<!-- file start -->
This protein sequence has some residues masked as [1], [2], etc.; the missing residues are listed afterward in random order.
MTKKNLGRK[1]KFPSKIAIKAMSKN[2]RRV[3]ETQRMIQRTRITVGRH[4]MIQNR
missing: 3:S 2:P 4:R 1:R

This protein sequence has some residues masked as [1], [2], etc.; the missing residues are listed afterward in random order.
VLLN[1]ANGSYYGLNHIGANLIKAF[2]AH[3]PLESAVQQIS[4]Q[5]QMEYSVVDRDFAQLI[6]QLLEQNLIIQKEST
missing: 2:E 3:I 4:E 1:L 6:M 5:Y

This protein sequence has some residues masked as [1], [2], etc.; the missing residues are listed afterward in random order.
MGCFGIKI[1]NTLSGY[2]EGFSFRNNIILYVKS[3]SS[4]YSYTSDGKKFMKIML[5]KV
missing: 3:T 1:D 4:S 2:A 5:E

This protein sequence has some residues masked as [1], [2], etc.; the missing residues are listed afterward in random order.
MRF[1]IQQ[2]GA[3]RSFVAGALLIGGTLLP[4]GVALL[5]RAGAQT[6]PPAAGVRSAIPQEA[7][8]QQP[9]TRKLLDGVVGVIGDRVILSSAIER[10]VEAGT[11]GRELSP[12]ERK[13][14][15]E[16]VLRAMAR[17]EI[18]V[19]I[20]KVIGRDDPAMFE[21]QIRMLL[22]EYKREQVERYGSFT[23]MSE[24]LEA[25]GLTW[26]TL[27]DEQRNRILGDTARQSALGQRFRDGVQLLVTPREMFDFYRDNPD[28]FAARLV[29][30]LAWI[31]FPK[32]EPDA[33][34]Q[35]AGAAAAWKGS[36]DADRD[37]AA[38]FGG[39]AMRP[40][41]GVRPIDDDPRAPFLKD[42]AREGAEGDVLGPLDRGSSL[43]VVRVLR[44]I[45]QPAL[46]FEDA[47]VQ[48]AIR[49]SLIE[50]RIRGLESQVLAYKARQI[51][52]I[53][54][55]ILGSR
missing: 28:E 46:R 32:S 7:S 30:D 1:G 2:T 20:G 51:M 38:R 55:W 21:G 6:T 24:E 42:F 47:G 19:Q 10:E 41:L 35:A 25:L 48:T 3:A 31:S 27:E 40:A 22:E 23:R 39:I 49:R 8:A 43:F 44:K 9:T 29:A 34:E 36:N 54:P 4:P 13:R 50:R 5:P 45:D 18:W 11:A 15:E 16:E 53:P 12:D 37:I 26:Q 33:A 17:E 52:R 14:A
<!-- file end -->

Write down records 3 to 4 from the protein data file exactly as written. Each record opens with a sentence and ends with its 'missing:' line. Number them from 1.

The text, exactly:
This protein sequence has some residues masked as [1], [2], etc.; the missing residues are listed afterward in random order.
MGCFGIKI[1]NTLSGY[2]EGFSFRNNIILYVKS[3]SS[4]YSYTSDGKKFMKIML[5]KV
missing: 3:T 1:D 4:S 2:A 5:E

This protein sequence has some residues masked as [1], [2], etc.; the missing residues are listed afterward in random order.
MRF[1]IQQ[2]GA[3]RSFVAGALLIGGTLLP[4]GVALL[5]RAGAQT[6]PPAAGVRSAIPQEA[7][8]QQP[9]TRKLLDGVVGVIGDRVILSSAIER[10]VEAGT[11]GRELSP[12]ERK[13][14][15]E[16]VLRAMAR[17]EI[18]V[19]I[20]KVIGRDDPAMFE[21]QIRMLL[22]EYKREQVERYGSFT[23]MSE[24]LEA[25]GLTW[26]TL[27]DEQRNRILGDTARQSALGQRFRDGVQLLVTPREMFDFYRDNPD[28]FAARLV[29][30]LAWI[31]FPK[32]EPDA[33][34]Q[35]AGAAAAWKGS[36]DADRD[37]AA[38]FGG[39]AMRP[40][41]GVRPIDDDPRAPFLKD[42]AREGAEGDVLGPLDRGSSL[43]VVRVLR[44]I[45]QPAL[46]FEDA[47]VQ[48]AIR[49]SLIE[50]RIRGLESQVLAYKARQI[51][52]I[53][54][55]ILGSR
missing: 28:E 46:R 32:S 7:S 30:D 1:G 2:T 20:G 51:M 38:R 55:W 21:G 6:T 24:E 42:F 47:G 19:Q 10:E 41:L 35:A 25:L 48:T 3:A 31:S 27:E 40:A 22:E 23:R 39:I 49:R 8:A 43:F 44:K 9:T 29:A 34:E 36:N 54:P 4:P 13:R 50:R 5:P 45:D 18:W 11:A 15:E 16:E 53:P 12:D 37:I 26:Q 33:A 17:E 52:R 14:A